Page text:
I so wanted to be a flapper when I was in my twenties, although by then it was the 90s. I bought retro coats and shoes. I still don’t think that any fashion before or since has come close in elegance or style (apart, perhaps, from the Empire-line dress).
The ‘flapper’ was intended to be a derogatory term but, like many of the same, it came to define a generation. This book shows, via the autobiographies of some high profile characters, how this Woman defined an era.
Of course there is Zelda Fitzgerald. And so there should be; if we can place this title on any one head it should be hers. This side of the pond we had our own Bright Young People but the flapper was an essentially American invention and Zelda exemplified the term. Yes, Scott defined it, but she was his muse and should be recognised as such. Zelda was beautiful, troubled and tragic and she paid the price for her early promise as she spiralled into madness and death. But before that there was glamour and love and an excess of passion.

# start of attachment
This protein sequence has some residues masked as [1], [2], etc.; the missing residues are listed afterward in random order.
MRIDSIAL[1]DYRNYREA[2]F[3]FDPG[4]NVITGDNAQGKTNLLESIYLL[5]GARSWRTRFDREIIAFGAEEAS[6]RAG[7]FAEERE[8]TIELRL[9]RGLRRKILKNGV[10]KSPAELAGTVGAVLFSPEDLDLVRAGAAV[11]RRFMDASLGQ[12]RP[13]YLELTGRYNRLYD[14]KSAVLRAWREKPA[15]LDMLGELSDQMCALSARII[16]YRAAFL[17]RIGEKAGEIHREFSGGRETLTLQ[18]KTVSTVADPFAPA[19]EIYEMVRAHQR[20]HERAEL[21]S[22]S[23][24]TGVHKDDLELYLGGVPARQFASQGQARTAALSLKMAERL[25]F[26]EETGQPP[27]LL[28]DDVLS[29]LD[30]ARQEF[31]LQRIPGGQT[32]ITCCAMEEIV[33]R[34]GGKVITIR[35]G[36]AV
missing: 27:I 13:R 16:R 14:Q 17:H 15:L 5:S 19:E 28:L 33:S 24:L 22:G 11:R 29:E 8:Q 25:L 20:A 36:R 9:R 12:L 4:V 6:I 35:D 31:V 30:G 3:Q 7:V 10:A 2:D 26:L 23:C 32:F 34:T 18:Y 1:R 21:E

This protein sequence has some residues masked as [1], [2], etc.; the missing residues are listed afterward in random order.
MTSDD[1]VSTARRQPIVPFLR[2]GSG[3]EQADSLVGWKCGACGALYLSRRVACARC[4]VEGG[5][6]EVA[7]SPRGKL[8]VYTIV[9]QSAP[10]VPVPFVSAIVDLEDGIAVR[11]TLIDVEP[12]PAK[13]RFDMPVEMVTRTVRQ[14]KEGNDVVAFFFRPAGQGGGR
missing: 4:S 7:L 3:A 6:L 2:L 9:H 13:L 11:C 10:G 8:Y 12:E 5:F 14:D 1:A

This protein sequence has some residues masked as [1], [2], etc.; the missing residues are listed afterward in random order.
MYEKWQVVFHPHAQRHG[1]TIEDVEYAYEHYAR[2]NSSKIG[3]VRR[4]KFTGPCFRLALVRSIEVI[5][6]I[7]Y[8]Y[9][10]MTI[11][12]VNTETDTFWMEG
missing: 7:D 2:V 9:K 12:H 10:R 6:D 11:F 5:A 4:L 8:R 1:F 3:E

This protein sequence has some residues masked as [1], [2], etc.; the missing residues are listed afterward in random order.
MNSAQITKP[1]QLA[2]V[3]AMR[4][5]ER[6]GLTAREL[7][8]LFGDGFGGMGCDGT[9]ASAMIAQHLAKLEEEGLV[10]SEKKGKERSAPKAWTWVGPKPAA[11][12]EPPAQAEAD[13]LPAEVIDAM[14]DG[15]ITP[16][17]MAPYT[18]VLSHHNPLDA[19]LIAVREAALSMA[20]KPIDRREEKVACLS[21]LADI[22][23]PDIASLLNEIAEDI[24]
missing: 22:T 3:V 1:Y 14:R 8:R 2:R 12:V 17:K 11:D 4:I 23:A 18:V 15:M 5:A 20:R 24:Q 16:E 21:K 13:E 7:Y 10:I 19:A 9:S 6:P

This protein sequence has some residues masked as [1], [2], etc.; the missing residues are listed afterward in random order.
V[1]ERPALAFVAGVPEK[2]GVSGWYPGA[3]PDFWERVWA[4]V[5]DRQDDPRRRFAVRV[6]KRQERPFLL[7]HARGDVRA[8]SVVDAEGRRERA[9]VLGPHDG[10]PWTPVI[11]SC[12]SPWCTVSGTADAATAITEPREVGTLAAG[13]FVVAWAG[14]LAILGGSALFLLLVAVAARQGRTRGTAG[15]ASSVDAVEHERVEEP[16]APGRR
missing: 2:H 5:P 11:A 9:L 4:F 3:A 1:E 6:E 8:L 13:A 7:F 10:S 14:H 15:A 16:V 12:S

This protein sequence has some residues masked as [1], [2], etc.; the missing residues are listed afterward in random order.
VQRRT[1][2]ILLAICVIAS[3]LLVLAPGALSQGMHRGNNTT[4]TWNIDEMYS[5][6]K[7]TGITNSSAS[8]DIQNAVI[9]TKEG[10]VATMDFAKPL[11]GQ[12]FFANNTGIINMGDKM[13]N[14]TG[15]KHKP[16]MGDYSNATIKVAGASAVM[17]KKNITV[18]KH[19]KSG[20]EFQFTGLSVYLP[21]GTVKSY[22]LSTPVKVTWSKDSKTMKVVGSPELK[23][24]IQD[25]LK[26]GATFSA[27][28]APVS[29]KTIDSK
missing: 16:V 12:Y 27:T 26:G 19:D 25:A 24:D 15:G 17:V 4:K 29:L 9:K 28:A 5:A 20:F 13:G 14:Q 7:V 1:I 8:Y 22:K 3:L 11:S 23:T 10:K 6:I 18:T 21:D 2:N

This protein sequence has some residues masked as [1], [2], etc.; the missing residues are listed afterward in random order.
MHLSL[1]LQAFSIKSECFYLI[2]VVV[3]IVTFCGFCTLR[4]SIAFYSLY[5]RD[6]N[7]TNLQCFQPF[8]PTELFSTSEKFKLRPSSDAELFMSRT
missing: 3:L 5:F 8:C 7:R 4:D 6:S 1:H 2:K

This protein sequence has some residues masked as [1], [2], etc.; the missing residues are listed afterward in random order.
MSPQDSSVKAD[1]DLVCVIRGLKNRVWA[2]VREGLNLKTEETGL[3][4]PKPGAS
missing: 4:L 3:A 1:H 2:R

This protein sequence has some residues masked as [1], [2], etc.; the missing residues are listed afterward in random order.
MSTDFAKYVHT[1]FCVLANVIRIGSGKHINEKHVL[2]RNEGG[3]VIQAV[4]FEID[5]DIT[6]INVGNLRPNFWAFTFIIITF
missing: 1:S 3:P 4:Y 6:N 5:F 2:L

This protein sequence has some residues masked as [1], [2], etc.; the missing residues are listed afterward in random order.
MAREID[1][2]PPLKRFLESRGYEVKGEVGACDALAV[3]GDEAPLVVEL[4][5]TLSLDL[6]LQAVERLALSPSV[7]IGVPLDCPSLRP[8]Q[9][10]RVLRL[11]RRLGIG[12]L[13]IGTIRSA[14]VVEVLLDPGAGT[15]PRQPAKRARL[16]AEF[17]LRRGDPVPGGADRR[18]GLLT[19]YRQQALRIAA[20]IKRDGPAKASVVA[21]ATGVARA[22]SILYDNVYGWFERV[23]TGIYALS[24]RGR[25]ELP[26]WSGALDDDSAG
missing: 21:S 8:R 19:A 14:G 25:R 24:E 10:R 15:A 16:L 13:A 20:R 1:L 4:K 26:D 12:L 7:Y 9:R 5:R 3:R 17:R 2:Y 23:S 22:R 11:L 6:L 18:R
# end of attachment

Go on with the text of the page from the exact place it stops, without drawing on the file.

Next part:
It is that which makes the book so appealing. There is nothing downbeat about it. Alongside Zelda’s story there are parallel narratives which give us an overview of the sociological currents which gave rise to the right conditions for independently-minded women to find a place in the world.